March is National Read Aloud Month, a time to reflect on the importance of reading aloud.
When was the last time you listened to someone read aloud? Do you remember reading with your family before bed as a child? What about your favorite elementary school memory – does it involve your teacher reading aloud? Chances are that if you are an adult who considers yourself a reader, you were read aloud to frequently growing up.
When children see adults read they are more likely to become readers. When students share positive reading experiences with adults such as reading aloud, they learn to associate reading with support, kindness, and joy.
The importance of reading aloud
Reading aloud and talking about what you read encourages social-emotional learning, empathy, and conversation skills, even in adulthood. Once we leave elementary school, working-age adults often forget how much skill is needed to read aloud effectively. The more one reads aloud – no matter the age – the deeper the connections made, and the stronger the vocabulary learned. Fluency, vocabulary, and social-emotional learning is not just for kids! There is an abundance of research to support the benefits of reading aloud at all age.
- Increases attention spans
- Makes information easier to remember and recall
- Is effective for vocabulary development
- Develops empathy
- Helps children stay connected emotionally with their caregivers
Reading aloud everyday is the single most important thing you can do to prepare your child to learn.
How to read aloud effectively
Read Aloud with the Youngest Readers (0 – 4 years)
The youngest readers learn book skills best by osmosis. The beginning readers’ skills are mostly physical: how to hold a book, where to look, interpreting pictures, finding words, and turning the pages. While reading aloud, you can help kids enjoy the experience by making it comfortable – sit in a lap, snuggle up, and listen. And, for the very youngest readers, tasting and touching the pages makes for a multi-sensory experience! For the 0-4 crowd, choose board books with colorful pictures and simple stories. The younger the reader, the simpler the book. Don’t be alarmed if the littles want to talk about the book, point to pictures, and reread a familiar story over and over – this all leads to deeper learning. A child is never too young to learn that books are fun and engaging; enjoying books can be a shared family value.
Pick a book to read!
Can you turn the page?
Point to the _____. (Mommy, Daddy, doggie, water, whatever objects your child interacts with regularly)
How do we sit when we’re ready to read?
Can you point to the words?
Reading with Primary Readers (5 – 10 years old)
With children in this age range, comprehension is key. Most children have transitioned from ‘learning to read’ to ‘reading to learn,’ meaning that they may be able to read the words on the page, while it’s the larger conceptual knowledge that they’ll be held accountable for in school.
How can you support this work?
- Read aloud to your middle graders and ask questions, look things up on wikipedia, and make connections to what’s happening in their home lives.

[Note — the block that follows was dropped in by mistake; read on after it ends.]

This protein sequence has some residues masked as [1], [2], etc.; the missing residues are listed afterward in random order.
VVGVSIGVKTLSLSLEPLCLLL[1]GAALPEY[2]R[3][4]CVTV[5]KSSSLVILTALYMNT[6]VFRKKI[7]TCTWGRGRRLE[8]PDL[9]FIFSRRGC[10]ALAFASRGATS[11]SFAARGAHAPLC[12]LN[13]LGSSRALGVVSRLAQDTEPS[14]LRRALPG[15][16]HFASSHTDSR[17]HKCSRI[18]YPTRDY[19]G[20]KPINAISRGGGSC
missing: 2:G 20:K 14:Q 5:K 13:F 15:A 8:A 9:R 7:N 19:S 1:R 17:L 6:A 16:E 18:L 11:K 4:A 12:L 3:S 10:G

- Read things aloud just for fun: shopping lists, permission slips, signs, magazine titles at the grocery store, ambient text in the world.
Research has shown that kids learn better when there’s an adult actively involved. Remember, you’re never too old to enjoy a before-bed book. At this age, choose chapter books that deal with larger social-emotional issues. Stop at the end of every chapter or while reading to discuss the themes that come up.
What would you have done in this situation?
Is this character trustworthy/honest/motivated/kind?
Would you make different decisions? Why or why not?
Do you connect your book to your life? To other books? To the world-at-large?
Older Readers, Harder Texts (10 years +)
Children can comprehend texts aurally that are up to 3 grade levels than where they are – your 5th grader can understand and absorb 8th grade texts if they’re read aloud. As kids age, they benefit from the routine of reading; it’s a daily, enjoyable habit. “Reading aloud also improves a kid’s long-term reading success. It has been noticed that kids who are read aloud end up having an upper edge because of the reading ritual. Since it improves their vocabulary, reading, and writing skills, they are bound to perform much better academically.” writes Sandra Cobain of Best for the Kids. Reading aloud and talking about what’s read sets students up for academic success.
Set a screen-free night: everyone reads!
Share your reading life with your kids: articles, news, work papers, whatever it is – talk about it!
Go to the public library and check out a stack of books. Go through them together!
Ask older kids to read aloud to younger siblings or friends
Explore graphic novels, serial stories, and nonfiction articles from the internet about popular topics. Fortnite or Minecraft anyone?
Audiobooks – Read Aloud for Adults
Are you in a reading slump, where no matter what you try reading isn’t holding your interest? Never have time to sit down and read? Do you commute yet can’t read in a moving vehicle? Then audiobooks might be for you! Most public libraries offer digital audiobook downloads for free – you can access a audiobook, from your phone, all without visiting the physical library.
Reading aloud has benefits for any age and is a fun activity to connect with others.